Armstrong is clearly fascinated by poor communication: Babylon, the show he created with Bain and Danny Boyle, focused on the PR, or ‘babble’, of London’s Metropolitan Police Service. Comedy, it turns out, is a crucial instrument in portraying people in power – their tantrums, their dereliction of duty, their lack of Machiavellian forethought.

“If you left out the comic element, the petty bad decisions, the crappy corporate structure, the shitty artistic choices, the humiliations – then you’d be doing PR for them,” Armstrong said of Succession in a Guardian interview. “Comedy has to be part of how you portray these people.”

The jokes, then, are part of what makes the characters human, and lend Succession the sense that it takes place in the real world. Media moguls, we’re told, treat our governments as personal playthings, and choose the thoughts to pump into our parents’ brains through newspapers and televisions. The stakes of the decisions made by the Roy family, no matter how ludicrous or arbitrary, couldn’t be higher.

Compare that to Avenue 5, the latest show from The Thick of It creator Armando Iannucci. Avenue 5 shares a potty mouth with Succession, and even a couple of archetypes: Zach Woods’ gawky head of customer relations, like Nicholas Braun’s cousin Greg, can be traced right back to Chris Addison’s lanky lacky Ollie in The Thick of It.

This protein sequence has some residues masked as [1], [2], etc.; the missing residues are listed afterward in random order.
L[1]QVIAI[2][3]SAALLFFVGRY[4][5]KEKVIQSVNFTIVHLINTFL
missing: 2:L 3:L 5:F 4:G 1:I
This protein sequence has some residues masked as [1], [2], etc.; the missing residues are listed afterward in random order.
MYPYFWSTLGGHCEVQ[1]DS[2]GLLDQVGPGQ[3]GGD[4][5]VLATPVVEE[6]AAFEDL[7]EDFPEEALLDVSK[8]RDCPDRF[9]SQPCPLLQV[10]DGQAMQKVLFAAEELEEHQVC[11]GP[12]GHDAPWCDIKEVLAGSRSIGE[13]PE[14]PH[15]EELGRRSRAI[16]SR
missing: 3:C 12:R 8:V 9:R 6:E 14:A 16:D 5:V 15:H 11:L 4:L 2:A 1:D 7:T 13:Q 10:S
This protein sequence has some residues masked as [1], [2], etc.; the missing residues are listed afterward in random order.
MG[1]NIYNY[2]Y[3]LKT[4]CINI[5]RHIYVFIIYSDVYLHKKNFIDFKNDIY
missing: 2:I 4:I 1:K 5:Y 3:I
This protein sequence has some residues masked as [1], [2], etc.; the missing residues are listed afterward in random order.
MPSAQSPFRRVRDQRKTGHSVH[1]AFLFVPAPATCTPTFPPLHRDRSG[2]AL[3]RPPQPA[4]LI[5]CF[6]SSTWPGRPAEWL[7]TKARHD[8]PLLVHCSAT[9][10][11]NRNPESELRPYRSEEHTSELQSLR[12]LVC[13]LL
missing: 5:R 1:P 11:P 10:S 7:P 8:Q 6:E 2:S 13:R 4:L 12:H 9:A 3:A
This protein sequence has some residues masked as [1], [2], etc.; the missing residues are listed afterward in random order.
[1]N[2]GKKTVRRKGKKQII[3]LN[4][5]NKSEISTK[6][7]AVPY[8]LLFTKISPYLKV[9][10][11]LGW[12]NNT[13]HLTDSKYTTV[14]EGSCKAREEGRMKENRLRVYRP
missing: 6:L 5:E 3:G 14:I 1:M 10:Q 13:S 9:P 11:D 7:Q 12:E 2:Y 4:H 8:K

Yet since all the action of Avenue 5 takes place in the literal bubble of a lost spaceship, there are no consequences beyond its walls. In Succession, by contrast, it’s easy to imagine that the irresponsible management of an international conglomerate like Waystar Royco will somehow impact us, the citizens who are subject to them.

As the show’s title implies, Waystar is a kingdom, and the language used reflects those stakes – managers aren’t fired or removed from their positions, they’re “killed”. When Kendall’s plot to depose Logan is referenced, it’s described as an attempted regicide. Perhaps that comes from writers like Lucy Prebble, a playwright known for serious dramas before joining the Succession writer’s room.

“I bring a sensibility of putting blood on the page,” she told the Rule of Three podcast. “It is a very, very dark comedy that fills an hour. The fusion comes from those two sensibilities meeting.”

Most of Succession’s writing room is made up of career comedy scripters; and their past work may have been wrongly dismissed as slight and frivolous. But that same grounding is exactly what makes Succession such a frightening and serious watch, since it shows powerful executives to be just as fragile, ego-driven, and self-destructive as Alan Partridge. Only unlike Alan, they hold the “socio-economic health of several countries” in their hands.

All it took was the trappings of drama – a pompous title sequence, a lingering camera, and Brian Cox – to sneak their form into the most respected sphere of television. And HBO is all the better for it.

Succession is streaming now on HBO Now and HBO Go, and will be streaming on HBO Max from May 27. Succession season 3 is expected to release later in 2020, though production has been halted by the current health crisis.

Jeremy Peel
TRG features editor

Jeremy is TRG's features editor. He has a decade’s experience across publications like GamesRadar, PC Gamer and Edge, and has been nominated for two games media awards. Jeremy was once told off by the director of Dishonored 2 for not having played Dishonored 2, an error he has since corrected.